Roasts are my thing as well. I’ll squirrel myself away in the kitchen for a couple of hours. Kara will often come in and help chop up vegetables or make stuffing. Sometimes Toby will bake something for dessert. It’s fun. I like it.
Wednesday 25th November
Well, the government’s Spending Review painted a pretty grim picture. The largest fall in economic output in over three centuries. £394 billion worth of public sector borrowing. A forecast of 2.6 million people unemployed next year. And that’s with a base case scenario which assumes some form of Brexit deal and rolling out a successful vaccine by early next year.
Seriously though, was anyone really expecting anything different? None of the above is a surprise for anyone who has even the vaguest idea about how economics works. And, for all the carping from the government’s critics – of which I am one – the truth is that there was no real way to avoid digging a deep hole. But to hear it in such stark terms is still a shock to the system, not least because this was delivered without Chancellor Rishi Sunak even broaching the additional impacts of a no-deal Brexit.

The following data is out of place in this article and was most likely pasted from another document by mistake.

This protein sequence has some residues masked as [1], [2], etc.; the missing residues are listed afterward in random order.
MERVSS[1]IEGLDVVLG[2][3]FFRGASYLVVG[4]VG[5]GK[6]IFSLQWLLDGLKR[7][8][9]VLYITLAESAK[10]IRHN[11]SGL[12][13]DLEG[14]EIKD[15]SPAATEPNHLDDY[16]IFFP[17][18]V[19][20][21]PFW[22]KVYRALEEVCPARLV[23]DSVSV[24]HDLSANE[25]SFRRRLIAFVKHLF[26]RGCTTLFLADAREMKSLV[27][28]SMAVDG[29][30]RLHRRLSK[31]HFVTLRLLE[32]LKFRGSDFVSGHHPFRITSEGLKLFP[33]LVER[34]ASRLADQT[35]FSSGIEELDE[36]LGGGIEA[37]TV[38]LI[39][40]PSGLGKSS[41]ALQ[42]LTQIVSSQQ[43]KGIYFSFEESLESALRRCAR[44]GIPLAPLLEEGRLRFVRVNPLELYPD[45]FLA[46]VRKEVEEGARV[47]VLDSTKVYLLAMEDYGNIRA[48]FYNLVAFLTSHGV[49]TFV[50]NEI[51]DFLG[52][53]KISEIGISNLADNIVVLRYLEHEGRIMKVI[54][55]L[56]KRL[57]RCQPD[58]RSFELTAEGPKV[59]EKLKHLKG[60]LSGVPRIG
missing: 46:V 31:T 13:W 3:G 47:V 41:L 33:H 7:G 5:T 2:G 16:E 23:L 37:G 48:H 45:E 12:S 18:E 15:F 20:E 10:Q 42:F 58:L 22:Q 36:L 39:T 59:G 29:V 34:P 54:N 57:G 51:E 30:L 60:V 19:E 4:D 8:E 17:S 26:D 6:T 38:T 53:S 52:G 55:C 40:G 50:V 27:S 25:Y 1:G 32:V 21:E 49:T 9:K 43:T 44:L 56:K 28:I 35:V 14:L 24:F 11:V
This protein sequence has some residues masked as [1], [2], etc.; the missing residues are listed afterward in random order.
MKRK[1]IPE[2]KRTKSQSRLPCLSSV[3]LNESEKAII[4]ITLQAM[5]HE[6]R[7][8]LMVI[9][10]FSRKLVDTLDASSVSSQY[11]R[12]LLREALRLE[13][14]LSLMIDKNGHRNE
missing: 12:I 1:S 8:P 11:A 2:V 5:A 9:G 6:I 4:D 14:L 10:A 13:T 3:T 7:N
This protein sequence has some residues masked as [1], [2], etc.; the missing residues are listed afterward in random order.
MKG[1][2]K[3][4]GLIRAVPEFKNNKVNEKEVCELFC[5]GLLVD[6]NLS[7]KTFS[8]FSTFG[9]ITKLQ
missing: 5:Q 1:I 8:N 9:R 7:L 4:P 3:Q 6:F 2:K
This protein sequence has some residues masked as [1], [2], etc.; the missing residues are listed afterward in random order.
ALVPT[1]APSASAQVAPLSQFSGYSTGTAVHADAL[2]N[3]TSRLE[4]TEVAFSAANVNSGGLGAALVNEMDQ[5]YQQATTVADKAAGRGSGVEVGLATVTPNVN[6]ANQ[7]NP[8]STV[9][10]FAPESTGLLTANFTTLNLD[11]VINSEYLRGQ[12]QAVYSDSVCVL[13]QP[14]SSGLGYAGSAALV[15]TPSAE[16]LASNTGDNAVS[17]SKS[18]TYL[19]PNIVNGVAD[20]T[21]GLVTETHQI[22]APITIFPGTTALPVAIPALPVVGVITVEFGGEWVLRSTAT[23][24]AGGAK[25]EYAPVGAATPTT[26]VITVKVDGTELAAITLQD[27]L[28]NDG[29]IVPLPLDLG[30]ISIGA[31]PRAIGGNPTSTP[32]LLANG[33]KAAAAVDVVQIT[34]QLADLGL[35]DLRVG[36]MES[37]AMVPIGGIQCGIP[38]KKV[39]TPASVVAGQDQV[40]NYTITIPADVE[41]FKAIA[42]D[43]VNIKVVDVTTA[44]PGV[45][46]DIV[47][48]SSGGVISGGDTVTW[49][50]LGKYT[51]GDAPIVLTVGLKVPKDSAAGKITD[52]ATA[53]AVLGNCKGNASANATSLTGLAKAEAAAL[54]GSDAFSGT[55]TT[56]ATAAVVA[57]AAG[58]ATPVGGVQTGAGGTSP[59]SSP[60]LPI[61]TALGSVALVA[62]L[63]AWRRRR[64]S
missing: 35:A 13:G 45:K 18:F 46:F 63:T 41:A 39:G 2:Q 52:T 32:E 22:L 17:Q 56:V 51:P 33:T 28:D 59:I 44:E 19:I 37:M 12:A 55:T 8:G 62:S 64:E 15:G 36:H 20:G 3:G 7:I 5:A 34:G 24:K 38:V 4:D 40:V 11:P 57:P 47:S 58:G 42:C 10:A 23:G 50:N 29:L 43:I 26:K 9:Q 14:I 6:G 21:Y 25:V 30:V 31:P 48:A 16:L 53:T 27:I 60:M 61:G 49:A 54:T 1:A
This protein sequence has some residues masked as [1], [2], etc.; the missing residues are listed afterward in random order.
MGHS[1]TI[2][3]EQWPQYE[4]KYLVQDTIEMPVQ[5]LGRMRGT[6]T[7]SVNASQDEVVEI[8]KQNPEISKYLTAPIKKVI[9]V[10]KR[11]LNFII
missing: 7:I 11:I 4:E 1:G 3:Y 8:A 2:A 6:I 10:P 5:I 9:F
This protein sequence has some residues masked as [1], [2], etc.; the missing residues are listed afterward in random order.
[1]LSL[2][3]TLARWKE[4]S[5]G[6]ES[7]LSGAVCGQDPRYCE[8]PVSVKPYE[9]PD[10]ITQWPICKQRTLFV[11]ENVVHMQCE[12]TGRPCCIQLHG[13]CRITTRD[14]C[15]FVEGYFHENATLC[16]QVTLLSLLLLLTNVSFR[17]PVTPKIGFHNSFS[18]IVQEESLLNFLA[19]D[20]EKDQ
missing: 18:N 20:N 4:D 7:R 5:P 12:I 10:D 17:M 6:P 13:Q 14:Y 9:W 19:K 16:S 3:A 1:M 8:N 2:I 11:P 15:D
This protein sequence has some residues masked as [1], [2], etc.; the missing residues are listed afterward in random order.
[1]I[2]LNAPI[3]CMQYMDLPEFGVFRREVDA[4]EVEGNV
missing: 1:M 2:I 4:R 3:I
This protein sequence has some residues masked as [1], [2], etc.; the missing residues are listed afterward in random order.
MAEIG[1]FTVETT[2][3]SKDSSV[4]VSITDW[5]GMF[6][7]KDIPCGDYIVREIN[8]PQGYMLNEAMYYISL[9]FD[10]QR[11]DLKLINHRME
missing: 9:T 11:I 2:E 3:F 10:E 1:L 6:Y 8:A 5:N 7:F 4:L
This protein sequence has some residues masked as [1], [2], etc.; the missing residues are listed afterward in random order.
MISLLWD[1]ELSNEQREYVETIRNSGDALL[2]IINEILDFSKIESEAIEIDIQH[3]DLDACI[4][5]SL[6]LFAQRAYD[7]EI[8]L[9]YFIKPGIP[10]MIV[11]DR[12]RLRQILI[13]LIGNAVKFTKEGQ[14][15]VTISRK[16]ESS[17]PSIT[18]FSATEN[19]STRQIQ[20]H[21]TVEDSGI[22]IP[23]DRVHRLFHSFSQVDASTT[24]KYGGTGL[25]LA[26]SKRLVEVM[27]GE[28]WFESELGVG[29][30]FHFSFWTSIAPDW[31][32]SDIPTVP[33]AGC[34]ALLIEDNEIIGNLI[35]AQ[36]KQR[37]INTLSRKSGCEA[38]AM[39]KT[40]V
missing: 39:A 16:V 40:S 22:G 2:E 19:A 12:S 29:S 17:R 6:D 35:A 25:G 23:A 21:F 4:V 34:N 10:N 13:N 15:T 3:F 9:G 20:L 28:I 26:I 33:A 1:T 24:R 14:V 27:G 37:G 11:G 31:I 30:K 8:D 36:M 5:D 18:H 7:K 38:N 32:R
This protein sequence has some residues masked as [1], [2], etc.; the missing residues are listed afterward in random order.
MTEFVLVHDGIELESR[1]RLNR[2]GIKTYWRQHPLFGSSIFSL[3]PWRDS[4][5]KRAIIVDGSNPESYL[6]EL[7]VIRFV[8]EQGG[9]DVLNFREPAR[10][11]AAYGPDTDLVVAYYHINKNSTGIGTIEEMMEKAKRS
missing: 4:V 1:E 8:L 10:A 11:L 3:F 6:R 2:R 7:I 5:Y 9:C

This should be a wake-up call to those who still optimistically believe the UK will bounce right back next year and that a no-deal Brexit will have no lasting consequences. That isn’t going to happen.
I’m no macroeconomics expert. But I know enough. And it worries me that, as bleak as the outlook is, there is far more potential downside than the government is willing to let on. If we think things are bad now, then January through to March could well be a whole lot worse. It’s time to face up to the facts.